After graduating from the University of Missouri in 2008, Bohannon traveled to Uganda with the fuzzy goal of helping the country’s women better access higher education.
When experiments in chicken farming and other ventures failed to raise the funds to get the women to college, Bohannon remembered the sandals she constructed during her collegiate days: rubber flip-flop bottoms tied with ribbon, which reduced the flopping noise when she walked across campus.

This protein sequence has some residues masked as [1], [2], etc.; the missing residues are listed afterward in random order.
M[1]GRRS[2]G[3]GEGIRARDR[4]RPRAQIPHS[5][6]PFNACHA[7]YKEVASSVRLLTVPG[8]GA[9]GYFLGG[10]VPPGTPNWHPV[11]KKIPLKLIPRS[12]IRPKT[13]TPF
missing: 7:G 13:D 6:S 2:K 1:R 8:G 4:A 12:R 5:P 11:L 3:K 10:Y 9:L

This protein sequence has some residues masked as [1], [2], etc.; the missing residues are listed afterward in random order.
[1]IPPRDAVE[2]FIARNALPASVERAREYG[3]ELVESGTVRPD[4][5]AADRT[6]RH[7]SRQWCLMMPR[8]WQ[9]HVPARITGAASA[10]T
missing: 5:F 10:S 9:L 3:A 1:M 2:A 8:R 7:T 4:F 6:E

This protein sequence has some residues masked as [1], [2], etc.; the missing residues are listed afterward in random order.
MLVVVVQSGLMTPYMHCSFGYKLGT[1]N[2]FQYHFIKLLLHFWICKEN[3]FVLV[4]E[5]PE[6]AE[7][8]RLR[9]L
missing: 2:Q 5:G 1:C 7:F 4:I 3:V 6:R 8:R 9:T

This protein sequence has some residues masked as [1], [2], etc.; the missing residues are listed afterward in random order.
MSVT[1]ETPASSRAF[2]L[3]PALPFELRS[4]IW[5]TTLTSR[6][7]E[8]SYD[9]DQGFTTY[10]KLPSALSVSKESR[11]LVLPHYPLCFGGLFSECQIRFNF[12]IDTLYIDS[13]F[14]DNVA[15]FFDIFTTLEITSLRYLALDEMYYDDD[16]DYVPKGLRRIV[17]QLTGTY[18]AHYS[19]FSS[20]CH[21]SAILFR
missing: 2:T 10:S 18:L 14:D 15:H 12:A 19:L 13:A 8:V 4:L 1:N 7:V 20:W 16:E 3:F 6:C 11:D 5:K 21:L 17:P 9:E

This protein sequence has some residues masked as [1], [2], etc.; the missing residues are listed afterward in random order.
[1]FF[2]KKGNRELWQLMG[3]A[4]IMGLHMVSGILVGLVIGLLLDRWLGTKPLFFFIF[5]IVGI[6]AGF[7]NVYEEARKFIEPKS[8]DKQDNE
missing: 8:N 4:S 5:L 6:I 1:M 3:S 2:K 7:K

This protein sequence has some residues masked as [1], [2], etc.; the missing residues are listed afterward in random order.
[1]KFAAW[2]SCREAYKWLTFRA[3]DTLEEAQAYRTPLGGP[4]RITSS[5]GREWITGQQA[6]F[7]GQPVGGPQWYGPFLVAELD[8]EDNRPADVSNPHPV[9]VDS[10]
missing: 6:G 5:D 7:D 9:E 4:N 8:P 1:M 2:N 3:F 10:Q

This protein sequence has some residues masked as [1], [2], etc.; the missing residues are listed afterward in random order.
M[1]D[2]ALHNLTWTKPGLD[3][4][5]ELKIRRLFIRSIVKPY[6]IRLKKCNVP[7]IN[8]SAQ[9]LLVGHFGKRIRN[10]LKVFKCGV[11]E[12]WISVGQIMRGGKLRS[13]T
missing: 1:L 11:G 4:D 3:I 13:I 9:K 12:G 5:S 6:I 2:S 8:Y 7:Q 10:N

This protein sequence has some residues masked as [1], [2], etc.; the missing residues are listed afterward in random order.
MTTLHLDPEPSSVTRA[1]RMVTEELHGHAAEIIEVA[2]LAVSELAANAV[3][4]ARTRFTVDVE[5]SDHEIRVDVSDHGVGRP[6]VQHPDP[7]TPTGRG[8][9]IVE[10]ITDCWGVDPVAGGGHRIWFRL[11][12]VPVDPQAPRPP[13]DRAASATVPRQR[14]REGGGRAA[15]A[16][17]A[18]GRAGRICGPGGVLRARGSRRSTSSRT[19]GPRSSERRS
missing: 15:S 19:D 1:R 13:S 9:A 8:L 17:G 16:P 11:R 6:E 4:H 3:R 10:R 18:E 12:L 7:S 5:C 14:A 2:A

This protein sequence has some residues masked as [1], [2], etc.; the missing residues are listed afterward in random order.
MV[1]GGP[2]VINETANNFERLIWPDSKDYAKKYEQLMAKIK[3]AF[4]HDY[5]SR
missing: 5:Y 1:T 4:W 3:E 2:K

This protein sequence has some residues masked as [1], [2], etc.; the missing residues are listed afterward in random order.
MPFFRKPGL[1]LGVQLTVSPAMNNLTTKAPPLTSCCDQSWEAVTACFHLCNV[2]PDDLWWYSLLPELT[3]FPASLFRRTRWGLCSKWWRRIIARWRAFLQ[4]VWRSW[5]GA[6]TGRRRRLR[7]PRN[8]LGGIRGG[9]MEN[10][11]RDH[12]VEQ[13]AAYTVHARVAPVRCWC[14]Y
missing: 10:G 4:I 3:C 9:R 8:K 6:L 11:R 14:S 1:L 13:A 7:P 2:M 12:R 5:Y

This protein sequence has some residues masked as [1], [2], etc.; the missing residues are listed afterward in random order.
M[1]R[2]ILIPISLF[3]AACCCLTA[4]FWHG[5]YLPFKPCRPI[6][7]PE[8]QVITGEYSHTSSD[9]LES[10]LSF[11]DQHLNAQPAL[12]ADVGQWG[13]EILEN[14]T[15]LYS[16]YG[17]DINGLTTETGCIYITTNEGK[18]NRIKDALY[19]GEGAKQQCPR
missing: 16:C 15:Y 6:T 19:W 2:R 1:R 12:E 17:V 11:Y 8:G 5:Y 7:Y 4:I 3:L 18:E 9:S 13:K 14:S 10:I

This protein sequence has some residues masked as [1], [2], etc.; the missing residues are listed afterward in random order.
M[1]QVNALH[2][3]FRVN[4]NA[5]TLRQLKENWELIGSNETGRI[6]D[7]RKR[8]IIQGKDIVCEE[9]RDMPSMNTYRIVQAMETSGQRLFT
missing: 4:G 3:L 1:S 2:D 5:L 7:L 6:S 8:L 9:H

Bohannon improved upon the design, fashioning them from local materials. She developed a business model that involved employing Uganda’s female high school graduates who couldn’t afford to continue their education and turning a profit healthy enough to fund their schooling. In Uganda, high school graduates are given nine months before matriculating to earn enough money to pay college tuition (averaging between $2,000 and $3,000). Bohannon promised three women that, if they made sandals for the next eight months, they would get to college.